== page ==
Coral in Caribbean, Florida in sharp decline, ‘no signs of slowing’
September 9, 2012 - 10:36 am | Category: World
Reefs in the Caribbean and Florida Keys have lost most of the colorful corals that feed a rich ecosystem and made the region a diving and snorkeling mecca, a major conservation group reported Friday. On average, reefs have live coral on just 8 percent of their surface area, down from more than 50 percent in the 1970s.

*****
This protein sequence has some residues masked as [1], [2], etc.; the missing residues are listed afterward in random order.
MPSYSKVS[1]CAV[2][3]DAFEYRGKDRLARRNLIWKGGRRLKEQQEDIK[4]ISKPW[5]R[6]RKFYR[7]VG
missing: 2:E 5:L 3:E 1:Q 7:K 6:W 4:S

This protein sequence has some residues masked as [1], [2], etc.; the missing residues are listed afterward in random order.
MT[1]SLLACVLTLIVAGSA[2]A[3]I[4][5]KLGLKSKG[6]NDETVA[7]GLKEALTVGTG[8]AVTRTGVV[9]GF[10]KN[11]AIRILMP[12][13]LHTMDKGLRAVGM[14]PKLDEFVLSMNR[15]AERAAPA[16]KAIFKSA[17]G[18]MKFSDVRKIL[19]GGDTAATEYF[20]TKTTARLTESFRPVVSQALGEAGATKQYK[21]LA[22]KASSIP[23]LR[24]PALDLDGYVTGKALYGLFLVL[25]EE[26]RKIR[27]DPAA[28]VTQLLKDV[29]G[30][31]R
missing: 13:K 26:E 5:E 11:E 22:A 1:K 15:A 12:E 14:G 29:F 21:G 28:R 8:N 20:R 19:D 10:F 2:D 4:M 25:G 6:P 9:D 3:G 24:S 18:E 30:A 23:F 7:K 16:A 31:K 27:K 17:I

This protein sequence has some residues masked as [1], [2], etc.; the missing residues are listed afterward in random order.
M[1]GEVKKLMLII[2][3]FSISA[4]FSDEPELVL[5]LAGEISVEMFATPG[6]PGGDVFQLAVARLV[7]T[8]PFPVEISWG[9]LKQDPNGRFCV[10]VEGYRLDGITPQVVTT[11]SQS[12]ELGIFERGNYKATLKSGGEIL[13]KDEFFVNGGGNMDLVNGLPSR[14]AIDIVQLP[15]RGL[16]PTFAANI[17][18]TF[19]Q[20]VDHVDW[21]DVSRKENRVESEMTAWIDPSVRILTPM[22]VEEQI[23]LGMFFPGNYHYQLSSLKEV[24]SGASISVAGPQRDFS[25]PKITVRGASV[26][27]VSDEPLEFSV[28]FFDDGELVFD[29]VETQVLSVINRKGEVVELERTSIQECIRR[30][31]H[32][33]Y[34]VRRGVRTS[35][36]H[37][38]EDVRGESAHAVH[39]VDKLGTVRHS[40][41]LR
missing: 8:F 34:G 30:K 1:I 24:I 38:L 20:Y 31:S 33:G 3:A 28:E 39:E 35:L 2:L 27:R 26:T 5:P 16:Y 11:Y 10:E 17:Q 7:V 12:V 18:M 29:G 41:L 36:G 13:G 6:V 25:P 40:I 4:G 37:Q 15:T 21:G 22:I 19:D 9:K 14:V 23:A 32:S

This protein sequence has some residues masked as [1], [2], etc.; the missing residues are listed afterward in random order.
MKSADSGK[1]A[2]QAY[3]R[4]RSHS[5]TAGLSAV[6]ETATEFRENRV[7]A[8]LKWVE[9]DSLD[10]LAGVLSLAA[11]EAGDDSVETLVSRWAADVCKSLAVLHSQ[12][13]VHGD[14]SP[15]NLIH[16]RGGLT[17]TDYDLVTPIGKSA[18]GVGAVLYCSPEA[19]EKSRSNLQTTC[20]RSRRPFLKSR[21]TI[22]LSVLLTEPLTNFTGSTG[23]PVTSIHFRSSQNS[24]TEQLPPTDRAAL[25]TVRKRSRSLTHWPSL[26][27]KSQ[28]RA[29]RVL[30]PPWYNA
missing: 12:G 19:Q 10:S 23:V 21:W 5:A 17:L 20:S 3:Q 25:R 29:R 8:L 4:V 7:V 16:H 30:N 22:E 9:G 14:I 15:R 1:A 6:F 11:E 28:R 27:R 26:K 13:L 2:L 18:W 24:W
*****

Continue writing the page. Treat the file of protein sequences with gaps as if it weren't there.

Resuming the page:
Impacts including warming seas and human sewage have contributed to a steady decline that shows “no signs of slowing,” the International Union for Conservation of Nature (IUCN) said in releasing its report, which was based on new data compiled by 36 experts earlier this year.
The decline was not uniform, the IUCN noted, and those areas with less human impact fared better. “Corals declined precipitously on the Jamaican north coast in the 1980s … but not at Curacao and Bonaire where coral has more gently declined to about 25-30% today,” the IUCN said in the report.Article Source